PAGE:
One of my go-to suggestions for a vacation spot in the United States are any of the US National Parks.
The National Parks in the United States include some of the most beautiful and extraordinary natural parks in the entire world, like Grand Canyon National Park and my personal favorite, Acadia National Park.
Unfortunately, access to most US National Parks requires an entrance fee, which can make visiting them prohibitive for some travelers. Luckily there are a handful of ways to get in for FREE!
Keep reading to learn more about how to get a free America the Beautiful pass to all US National Parks AND how to get in for free if you don’t qualify for a free pass.
What is an America the Beautiful pass?
First off, what exactly is an America the Beautiful pass? The America the Beautiful pass is an annual pass that provides entry to any National Park in the United States that typically requires an entrance fee.
For most visitors, an annual America the Beautiful pass costs $80. However, there are 4 types of America the Beautiful passes that are absolutely FREE.
How can I get an America the Beautiful pass?
America the Beautiful passes can be purchased at specific US parks, depending on the type of pass you want to purchase (or get for free!).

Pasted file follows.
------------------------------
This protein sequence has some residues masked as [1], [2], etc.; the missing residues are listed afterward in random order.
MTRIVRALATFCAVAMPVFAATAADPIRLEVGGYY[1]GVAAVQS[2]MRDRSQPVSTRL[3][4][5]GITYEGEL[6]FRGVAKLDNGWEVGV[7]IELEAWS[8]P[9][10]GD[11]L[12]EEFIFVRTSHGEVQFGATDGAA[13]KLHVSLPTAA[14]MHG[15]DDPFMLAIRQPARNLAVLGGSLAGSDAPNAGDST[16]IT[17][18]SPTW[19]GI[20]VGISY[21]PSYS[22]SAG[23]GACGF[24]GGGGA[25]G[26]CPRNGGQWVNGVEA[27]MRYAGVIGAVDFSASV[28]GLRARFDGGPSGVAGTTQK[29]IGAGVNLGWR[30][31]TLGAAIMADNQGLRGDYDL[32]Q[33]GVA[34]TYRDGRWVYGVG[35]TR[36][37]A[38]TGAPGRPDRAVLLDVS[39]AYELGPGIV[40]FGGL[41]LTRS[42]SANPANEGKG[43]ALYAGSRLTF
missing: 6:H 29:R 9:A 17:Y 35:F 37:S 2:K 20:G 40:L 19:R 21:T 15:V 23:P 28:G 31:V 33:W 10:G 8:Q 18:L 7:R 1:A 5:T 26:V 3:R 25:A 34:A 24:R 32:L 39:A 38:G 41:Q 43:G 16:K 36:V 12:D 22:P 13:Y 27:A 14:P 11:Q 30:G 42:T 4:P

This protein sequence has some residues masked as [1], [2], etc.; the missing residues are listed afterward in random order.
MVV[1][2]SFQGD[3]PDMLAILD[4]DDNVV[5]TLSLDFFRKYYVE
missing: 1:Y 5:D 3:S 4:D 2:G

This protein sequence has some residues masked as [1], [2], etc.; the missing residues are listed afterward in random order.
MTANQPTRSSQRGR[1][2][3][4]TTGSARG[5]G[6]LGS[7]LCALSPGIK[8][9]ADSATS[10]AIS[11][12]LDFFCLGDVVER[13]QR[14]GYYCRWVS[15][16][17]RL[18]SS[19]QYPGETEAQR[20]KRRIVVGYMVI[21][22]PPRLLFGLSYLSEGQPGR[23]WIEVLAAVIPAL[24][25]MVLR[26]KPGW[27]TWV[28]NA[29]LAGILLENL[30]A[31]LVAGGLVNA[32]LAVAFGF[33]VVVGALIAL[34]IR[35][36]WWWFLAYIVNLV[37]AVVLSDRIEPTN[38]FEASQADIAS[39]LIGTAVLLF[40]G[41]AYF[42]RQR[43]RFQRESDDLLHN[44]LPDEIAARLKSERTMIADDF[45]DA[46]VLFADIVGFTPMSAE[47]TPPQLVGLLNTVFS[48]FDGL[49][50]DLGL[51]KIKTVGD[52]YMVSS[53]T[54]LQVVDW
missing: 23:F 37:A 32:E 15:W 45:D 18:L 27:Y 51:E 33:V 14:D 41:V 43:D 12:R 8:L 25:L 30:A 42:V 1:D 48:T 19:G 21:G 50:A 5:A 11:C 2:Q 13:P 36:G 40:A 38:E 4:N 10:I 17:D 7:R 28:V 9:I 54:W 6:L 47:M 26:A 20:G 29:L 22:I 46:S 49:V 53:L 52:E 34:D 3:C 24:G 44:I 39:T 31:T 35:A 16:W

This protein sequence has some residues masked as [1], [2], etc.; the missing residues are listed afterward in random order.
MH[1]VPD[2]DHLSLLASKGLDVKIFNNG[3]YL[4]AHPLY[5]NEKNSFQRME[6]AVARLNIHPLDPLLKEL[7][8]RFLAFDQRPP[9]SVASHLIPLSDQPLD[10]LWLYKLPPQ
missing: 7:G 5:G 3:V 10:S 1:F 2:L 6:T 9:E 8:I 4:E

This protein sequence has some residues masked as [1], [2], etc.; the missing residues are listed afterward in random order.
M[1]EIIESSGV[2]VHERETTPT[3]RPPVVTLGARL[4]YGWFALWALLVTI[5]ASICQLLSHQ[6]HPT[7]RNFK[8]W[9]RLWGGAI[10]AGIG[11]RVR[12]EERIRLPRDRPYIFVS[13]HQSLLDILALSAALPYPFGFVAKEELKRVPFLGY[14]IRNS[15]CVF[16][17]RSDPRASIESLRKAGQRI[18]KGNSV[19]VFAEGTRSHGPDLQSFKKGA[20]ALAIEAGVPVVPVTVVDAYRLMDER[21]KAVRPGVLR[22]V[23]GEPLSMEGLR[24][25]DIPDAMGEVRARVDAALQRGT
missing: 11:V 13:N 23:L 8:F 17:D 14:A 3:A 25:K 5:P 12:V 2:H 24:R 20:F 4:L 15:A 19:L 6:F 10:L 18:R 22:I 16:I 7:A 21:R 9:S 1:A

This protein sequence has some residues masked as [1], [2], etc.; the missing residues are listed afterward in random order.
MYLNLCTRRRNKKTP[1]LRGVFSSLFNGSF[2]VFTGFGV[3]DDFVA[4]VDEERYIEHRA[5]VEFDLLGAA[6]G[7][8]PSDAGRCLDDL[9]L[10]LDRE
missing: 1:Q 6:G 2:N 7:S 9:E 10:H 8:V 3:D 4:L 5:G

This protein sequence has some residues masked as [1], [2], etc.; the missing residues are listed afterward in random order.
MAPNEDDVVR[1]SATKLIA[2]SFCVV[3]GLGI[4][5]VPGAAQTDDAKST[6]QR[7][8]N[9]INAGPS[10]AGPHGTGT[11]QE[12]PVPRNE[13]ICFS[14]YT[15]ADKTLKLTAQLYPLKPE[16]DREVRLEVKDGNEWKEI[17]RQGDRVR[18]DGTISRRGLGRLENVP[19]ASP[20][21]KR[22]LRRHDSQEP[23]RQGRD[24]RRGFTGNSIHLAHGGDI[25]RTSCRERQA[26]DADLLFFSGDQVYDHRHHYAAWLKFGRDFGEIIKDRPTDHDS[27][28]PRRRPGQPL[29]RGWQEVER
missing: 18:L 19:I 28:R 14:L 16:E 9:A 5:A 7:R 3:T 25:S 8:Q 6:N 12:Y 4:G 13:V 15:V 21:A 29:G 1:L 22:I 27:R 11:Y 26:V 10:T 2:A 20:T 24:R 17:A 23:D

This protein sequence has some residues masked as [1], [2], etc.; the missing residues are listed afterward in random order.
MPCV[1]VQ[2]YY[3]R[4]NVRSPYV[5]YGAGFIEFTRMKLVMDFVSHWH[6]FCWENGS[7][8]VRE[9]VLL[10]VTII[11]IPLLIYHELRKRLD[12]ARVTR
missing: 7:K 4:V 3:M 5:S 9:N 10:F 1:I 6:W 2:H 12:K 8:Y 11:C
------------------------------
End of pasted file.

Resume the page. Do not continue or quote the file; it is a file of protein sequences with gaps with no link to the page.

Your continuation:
To find out where to get an America the Beautiful pass for US National Parks, check out the Pass Issuance List from the National Park Service (NPS).
National Park pass for disabled citizens and residents
US citizens and permanent residents that have a permanent disability are eligible for a free America the Beautiful pass.
This pass is referred to as the Access Pass and is valid for life – not just one year!
To apply for an Access Pass, proof of a permanent disability and citizenship or permanent residence is necessary.
Citizenship or residence is proven via a state-issued driver’s license or ID card, a US state-issued birth certificate, US passport, or a permanent resident card (aka “green card”).
Proof of a disability can be tricky and open to interpretation, but there are a few options.
A signed doctor’s note describing your disability is one option for proof, though it could be open for interpretation as to whether the information in the note is sufficient.